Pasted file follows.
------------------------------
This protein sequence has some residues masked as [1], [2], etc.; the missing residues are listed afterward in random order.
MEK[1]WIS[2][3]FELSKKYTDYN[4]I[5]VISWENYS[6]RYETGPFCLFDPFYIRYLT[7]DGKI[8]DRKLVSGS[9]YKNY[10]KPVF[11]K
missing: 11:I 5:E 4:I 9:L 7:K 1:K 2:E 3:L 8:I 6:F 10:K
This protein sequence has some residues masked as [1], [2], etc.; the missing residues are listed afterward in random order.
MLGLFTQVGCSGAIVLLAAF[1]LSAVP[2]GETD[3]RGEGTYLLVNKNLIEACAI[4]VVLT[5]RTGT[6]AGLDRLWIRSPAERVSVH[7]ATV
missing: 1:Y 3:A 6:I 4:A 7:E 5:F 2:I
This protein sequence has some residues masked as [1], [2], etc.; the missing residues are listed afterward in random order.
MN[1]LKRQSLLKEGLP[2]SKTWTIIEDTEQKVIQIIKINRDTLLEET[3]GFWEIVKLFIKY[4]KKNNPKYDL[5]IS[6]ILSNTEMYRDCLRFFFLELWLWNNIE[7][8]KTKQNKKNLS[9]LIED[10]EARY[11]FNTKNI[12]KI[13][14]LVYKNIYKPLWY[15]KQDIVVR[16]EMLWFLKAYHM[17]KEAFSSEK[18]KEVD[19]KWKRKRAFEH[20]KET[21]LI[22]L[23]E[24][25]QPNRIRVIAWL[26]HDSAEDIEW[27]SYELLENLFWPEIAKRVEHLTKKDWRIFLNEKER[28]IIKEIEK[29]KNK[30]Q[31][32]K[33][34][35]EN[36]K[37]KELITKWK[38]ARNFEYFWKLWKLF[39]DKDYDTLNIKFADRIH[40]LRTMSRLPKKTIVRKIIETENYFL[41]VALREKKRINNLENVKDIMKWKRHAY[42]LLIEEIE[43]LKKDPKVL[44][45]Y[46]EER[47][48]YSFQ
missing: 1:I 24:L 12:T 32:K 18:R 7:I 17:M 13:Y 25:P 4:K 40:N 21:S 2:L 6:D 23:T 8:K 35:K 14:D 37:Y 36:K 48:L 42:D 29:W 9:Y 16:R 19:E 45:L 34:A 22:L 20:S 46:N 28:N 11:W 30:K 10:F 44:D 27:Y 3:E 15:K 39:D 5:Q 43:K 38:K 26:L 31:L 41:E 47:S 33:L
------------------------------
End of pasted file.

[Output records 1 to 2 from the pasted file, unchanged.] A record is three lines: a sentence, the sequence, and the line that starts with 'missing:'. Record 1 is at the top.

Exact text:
This protein sequence has some residues masked as [1], [2], etc.; the missing residues are listed afterward in random order.
MEK[1]WIS[2][3]FELSKKYTDYN[4]I[5]VISWENYS[6]RYETGPFCLFDPFYIRYLT[7]DGKI[8]DRKLVSGS[9]YKNY[10]KPVF[11]K
missing: 11:I 5:E 4:I 9:L 7:K 1:K 2:E 3:L 8:I 6:F 10:K
This protein sequence has some residues masked as [1], [2], etc.; the missing residues are listed afterward in random order.
MLGLFTQVGCSGAIVLLAAF[1]LSAVP[2]GETD[3]RGEGTYLLVNKNLIEACAI[4]VVLT[5]RTGT[6]AGLDRLWIRSPAERVSVH[7]ATV
missing: 1:Y 3:A 6:I 4:A 7:E 5:F 2:I